What is the general solution of the differential equation? : # x^2(d^2y)/(dx^2)+xdy/dx+n^2y=0 #

Answer 1

#y = C_1 cos(n log x)+C_2 sin(n log x)#

To find out the general solution for

#x^2 y'' + x y' + n^2 y = 0#

we propose a solution with the structure

#y = c x^lambda#

After substitution we get at

#(lambda^2 + n^2) c x^lambda = 0#

then

#lambda = pm i n# or
#y = c_1 x^(i n) + c_2 x^(-i n)# but
#x = e^log x# and #e^(i alpha) = cos alpha + i sin alpha#

so

#y = c_1 e^(i n log x) +c_2 e^(-i n log x)# and also
#y = C_1 cos(n log x)+C_2 sin(n log x)# is the general solution
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Answer 2

# y = Acos(nlnx) + Bsin(nlnx)#

If we assume the a corrected equation:

# x^2(d^2y)/(dx^2)+xdy/dx+n^2y=0 # ..... [A]

This is a Euler-Cauchy Equation which is typically solved via a change of variable. Consider the substitution:

# x = e^t => xe^(-t)=1#

Then we have,

#dy/dx = e^(-t)dy/dt#, and, #(d^2y)/(dx^2)=((d^2y)/(dt^2)-dy/dt)e^(-2t)#

Substituting into the initial DE [A] we get:

# x^2((d^2y)/(dt^2)-dy/dt)e^(-2t)+xe^(-t)dy/dt+n^2y=0 #
# :. (d^2y)/(dt^2)-dy/dt+dy/dt+n^2y=0 #
# :. (d^2y)/(dt^2)+n^2y=0 # ..... [B]

This is now a second order linear homogeneous Differentiation Equation with constant coefficients. The standard approach is to look at the Auxiliary Equation, which is the quadratic equation with the coefficients of the derivatives, i.e.

# m^2+n^2 = 0# where #n in RR# is a constant

We can solve this quadratic equation, and we get two complex conjugate roots:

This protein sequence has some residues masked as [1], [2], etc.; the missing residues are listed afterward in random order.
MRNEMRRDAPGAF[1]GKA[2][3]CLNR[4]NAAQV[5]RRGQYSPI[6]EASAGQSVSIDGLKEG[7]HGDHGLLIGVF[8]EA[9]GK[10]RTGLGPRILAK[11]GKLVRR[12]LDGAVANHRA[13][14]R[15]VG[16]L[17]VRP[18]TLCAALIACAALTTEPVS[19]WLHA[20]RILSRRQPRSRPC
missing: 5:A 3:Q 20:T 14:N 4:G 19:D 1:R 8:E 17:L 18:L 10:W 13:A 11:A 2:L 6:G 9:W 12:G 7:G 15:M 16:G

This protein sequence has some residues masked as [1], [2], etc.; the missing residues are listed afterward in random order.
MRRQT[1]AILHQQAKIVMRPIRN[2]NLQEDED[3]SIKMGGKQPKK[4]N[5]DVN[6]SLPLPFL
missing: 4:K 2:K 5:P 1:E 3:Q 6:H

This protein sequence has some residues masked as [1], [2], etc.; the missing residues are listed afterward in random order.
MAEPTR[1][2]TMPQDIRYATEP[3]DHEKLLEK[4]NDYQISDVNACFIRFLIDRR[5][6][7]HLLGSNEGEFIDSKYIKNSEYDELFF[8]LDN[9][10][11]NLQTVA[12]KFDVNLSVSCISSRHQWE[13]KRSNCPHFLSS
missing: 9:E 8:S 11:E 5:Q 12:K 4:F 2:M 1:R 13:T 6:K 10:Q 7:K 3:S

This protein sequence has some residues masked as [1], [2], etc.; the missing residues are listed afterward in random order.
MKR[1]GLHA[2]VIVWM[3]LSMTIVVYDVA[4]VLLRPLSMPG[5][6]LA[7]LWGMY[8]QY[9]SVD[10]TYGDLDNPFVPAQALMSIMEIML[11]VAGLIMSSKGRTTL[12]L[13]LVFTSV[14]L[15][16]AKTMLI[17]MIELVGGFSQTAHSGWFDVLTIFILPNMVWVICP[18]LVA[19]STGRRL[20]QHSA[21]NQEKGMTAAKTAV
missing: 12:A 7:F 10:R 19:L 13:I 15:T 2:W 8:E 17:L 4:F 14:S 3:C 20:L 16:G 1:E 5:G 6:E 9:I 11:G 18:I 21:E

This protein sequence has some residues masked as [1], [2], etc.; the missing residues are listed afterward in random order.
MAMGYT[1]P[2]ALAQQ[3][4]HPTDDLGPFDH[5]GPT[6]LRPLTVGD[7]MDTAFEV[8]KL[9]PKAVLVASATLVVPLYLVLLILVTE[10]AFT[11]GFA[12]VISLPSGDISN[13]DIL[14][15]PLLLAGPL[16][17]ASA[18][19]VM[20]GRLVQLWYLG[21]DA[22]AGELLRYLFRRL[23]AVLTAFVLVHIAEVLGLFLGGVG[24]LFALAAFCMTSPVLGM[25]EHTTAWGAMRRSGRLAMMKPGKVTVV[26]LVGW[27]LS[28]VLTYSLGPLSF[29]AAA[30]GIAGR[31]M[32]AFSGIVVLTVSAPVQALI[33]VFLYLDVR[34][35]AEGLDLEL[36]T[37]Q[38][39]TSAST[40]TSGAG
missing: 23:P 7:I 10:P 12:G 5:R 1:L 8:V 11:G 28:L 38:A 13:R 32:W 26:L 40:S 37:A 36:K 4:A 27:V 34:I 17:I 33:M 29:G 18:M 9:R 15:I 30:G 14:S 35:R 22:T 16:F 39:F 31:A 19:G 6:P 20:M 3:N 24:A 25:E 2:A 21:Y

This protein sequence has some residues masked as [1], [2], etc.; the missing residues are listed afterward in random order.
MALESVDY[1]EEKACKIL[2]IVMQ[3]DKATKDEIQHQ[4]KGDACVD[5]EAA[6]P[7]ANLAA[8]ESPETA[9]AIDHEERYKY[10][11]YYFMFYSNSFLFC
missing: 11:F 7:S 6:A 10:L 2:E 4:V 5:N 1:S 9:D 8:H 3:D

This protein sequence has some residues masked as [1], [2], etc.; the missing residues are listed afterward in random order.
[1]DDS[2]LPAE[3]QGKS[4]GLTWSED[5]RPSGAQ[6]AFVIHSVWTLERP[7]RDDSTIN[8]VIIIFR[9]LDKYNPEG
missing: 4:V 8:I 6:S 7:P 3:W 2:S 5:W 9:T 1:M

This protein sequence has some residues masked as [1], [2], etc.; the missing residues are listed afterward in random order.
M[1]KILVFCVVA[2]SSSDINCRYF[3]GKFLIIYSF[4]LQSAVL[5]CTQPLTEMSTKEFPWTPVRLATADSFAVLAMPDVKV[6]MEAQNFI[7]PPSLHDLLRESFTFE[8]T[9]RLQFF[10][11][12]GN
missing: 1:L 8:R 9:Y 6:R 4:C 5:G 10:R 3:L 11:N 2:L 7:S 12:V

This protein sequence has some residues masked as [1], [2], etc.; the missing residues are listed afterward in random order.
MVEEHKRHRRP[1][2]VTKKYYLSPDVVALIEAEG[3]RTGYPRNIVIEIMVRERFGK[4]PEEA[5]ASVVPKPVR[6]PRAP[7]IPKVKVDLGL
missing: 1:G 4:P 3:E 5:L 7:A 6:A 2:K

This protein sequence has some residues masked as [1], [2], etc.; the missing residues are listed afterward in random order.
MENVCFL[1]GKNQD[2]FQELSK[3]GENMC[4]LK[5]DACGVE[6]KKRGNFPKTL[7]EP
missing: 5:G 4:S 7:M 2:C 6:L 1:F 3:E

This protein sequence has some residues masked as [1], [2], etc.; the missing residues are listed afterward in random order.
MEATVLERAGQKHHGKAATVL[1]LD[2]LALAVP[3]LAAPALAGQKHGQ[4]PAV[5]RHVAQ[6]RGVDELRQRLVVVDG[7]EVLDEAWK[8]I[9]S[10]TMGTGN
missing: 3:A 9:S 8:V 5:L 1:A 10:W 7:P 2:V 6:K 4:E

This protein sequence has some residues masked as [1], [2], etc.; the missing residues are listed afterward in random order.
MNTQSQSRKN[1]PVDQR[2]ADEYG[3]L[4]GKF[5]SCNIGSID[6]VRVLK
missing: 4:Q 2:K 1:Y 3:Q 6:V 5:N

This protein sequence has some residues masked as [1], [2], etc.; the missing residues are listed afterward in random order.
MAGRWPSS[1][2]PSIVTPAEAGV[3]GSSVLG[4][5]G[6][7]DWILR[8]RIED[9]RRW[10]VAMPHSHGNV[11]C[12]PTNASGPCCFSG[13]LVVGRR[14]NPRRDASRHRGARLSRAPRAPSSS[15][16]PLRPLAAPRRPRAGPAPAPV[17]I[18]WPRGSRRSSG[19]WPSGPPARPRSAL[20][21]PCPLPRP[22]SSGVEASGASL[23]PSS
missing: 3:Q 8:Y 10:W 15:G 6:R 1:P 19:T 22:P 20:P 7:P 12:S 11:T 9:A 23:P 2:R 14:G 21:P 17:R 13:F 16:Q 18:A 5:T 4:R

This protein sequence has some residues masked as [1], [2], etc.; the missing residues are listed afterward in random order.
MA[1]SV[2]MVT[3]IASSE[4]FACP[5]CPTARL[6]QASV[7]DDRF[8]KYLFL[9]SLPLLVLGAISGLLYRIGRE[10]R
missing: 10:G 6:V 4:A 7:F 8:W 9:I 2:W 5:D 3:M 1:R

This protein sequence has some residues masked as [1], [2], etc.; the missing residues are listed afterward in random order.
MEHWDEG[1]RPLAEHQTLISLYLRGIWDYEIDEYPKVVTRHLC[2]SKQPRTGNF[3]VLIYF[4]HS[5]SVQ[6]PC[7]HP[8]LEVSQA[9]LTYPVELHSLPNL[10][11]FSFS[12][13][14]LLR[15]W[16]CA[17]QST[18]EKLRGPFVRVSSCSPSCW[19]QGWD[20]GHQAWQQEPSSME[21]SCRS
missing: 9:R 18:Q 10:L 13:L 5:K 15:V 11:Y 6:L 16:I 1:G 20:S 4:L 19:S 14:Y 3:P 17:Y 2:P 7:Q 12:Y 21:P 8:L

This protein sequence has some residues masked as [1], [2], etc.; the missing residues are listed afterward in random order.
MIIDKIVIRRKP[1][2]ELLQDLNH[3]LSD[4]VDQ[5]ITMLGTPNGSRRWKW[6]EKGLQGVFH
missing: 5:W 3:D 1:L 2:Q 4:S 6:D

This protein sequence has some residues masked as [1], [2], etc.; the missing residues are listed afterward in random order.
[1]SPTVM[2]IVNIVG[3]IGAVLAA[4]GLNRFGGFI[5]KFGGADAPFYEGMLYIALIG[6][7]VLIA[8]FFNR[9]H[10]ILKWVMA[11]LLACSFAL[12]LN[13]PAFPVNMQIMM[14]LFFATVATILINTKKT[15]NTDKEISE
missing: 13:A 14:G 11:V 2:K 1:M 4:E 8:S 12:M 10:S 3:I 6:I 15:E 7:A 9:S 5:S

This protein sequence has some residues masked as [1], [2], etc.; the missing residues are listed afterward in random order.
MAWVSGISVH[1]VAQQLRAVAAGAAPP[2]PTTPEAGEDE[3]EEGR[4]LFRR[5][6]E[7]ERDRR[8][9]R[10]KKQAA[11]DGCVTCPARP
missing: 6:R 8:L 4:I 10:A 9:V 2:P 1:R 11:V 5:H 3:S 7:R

# m=+-ni#

Thus the Homogeneous equation [B] has the solution:

# y = e^(0t)(Acosnt+Bsinnt)# # \ \ = Acosnt+Bsinnt#

Now we initially used a change of variable:

# x = e^t => t=lnx #

So restoring this change of variable we get:

# y = Acos(nlnx) + Bsin(nlnx)#

Which is the General Solution.

From the quoted answer we are told that one solution is:

# cos^(-1)(y/b)=log(x/n)^n #
If we assume that the logarithm base is #e# (ie natural logarithms) then we can write this solution as:
# cos^(-1)(y/b)=log(x/n)^n => cos^(-1)(y/b)=nln(x/n)# # :. y/b=cos(nln(x/n))# # :. y=bcos(nln(x/n))#

Which is inconsistent with the solution of the DE, suggesting the quoted solution is in error.

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Answer 3

The general solution of the given differential equation is ( y(x) = c_1 x^n + c_2 x^{-n} ), where ( c_1 ) and ( c_2 ) are arbitrary constants, and ( n ) is a constant determined by the characteristic equation ( m(m-1) + m + n^2 = 0 ).

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Answer from HIX Tutor

When evaluating a one-sided limit, you need to be careful when a quantity is approaching zero since its sign is different depending on which way it is approaching zero from. Let us look at some examples.

When evaluating a one-sided limit, you need to be careful when a quantity is approaching zero since its sign is different depending on which way it is approaching zero from. Let us look at some examples.

When evaluating a one-sided limit, you need to be careful when a quantity is approaching zero since its sign is different depending on which way it is approaching zero from. Let us look at some examples.

When evaluating a one-sided limit, you need to be careful when a quantity is approaching zero since its sign is different depending on which way it is approaching zero from. Let us look at some examples.

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